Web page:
Sugary Sodas Linked Again to Increased Heart Risks

WEDNESDAY, March 21, 2018 (HealthDay News) — Would that ice cold soda be as tempting if you knew that it might shorten your life? New research found that adults over 45 who drank an average of 24 ounces or more of sugar-sweetened beverages every day had more than double the risk of dying from heart…

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Well-Done Meat May Not Be Good for Your Blood Pressure

WEDNESDAY, March 21, 2018 (HealthDay News) — You might think twice about how you want that steak cooked. People who like their steak well-done instead of rare might face a slightly increased risk of high blood pressure, a preliminary study suggests. The study, of more than 100,000 U.S. adults, found the odds of high blood…

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Waning Vaccine Protection May Be Driving Rise in U.S. Mumps Cases

WEDNESDAY, March 21, 2018 (HealthDay News) — A resurgence of mumps among young American adults is likely as the protection provided by childhood vaccinations weakens, researchers warn. “Vaccination is the centerpiece of current public health strategy against mumps,” said study co-author Joseph Lewnard, a postdoctoral research fellow with the Harvard School of Public Health’s Center…

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Could a Pap Test Spot More Than Just Cervical Cancer?

WEDNESDAY, March 21, 2018 (HealthDay News) — Pap tests have helped drive down rates of cervical cancer, and a new study suggests they also could be used to detect other gynecologic cancers early. According to the study authors, tissue and fluid collected during a Pap test can detect endometrial and ovarian cancer in women when…

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Millions Get Wrong Treatment for Back Pain: Study

WEDNESDAY, March 21, 2018 (HealthDay News) — Low back pain affects 540 million people worldwide and is the leading cause of disability, but it’s often treated improperly, researchers report. Their review of evidence from around the world suggests low back pain should be managed in primary care and that the first step should be education…

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Smartwatch App Might Help Detect A-Fib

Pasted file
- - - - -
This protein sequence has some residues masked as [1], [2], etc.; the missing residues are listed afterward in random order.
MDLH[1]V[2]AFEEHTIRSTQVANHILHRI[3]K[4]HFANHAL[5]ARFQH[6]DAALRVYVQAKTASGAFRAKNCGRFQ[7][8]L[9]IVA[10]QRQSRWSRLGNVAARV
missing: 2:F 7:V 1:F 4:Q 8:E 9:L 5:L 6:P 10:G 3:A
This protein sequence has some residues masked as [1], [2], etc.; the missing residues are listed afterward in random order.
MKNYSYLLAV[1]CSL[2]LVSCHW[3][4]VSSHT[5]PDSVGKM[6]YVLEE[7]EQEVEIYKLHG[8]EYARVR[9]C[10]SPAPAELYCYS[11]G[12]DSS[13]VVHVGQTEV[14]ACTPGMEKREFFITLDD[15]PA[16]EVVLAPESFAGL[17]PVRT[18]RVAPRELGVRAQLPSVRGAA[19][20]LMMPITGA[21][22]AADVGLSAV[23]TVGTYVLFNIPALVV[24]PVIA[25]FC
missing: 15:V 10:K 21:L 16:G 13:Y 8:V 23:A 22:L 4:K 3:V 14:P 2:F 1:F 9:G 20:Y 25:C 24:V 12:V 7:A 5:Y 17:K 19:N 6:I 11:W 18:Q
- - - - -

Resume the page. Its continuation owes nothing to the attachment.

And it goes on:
WEDNESDAY, March 21, 2018 (HealthDay News) — Smartwatches already can help you track your heart rate. Someday they may also help detect a serious heart rhythm irregularity known as atrial fibrillation, new research suggests. “Atrial fibrillation is the most common heart rhythm disturbance in the world,” said study lead author Dr. Gregory Marcus. With atrial…

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Nightmares Common Among U.S. Troops, But Seldom Reported

WEDNESDAY, March 21, 2018 (HealthDay News) — Many U.S. military personnel are plagued by nightmares that put them at increased risk for mental health and sleep disorders, but few let doctors know, a new study shows. The study included 493 active duty personnel who were referred to doctors for evaluation of sleep disorders. About 3…

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Ice Cream That Melts in Your Mouth … Not on Your Hand

WEDNESDAY, March 21, 2018 (HealthDay News) — Want smoother ice cream that’s also slower to melt? Scientists might have found a way to make that happen. The secret, they say: adding extract from the banana plant. “Our findings suggest that cellulose nanofibers extracted from banana waste could help improve ice cream in several ways,” Robin…

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Climate Change Will Bring Hotter Summers to U.S.

WEDNESDAY, March 21, 2018 (HealthDay News) — Get ready for extreme heat. Researchers warn that climate change will soon trigger more severe summers across the United States. Heat waves — the leading cause of weather-related deaths in the United States — have increased in number and severity in recent decades. The new analysis of heat…

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AHA: Lesbian and Gay Adults Should Take Heed of Their Heart Health

WEDNESDAY, March 21, 2018 (American Heart Association) — Lesbian, gay and bisexual adults are more likely than heterosexuals to have poor cardiovascular health, according to preliminary findings from a new study. The study, presented Tuesday at the American Heart Association’s Epidemiology and Lifestyle conference in New Orleans, analyzed data collected from 2,445 adults participating in…

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Just How Safe Is Your Pet's Food?

WEDNESDAY, March 21, 2018 (HealthDay News) — Pet owners care deeply about what their furry family members eat. So should they worry about a new study that finds chemical preservatives known as parabens are often in dog and cat food, as well as in urine samples from the animals? Maybe, researchers say, though there’s no…

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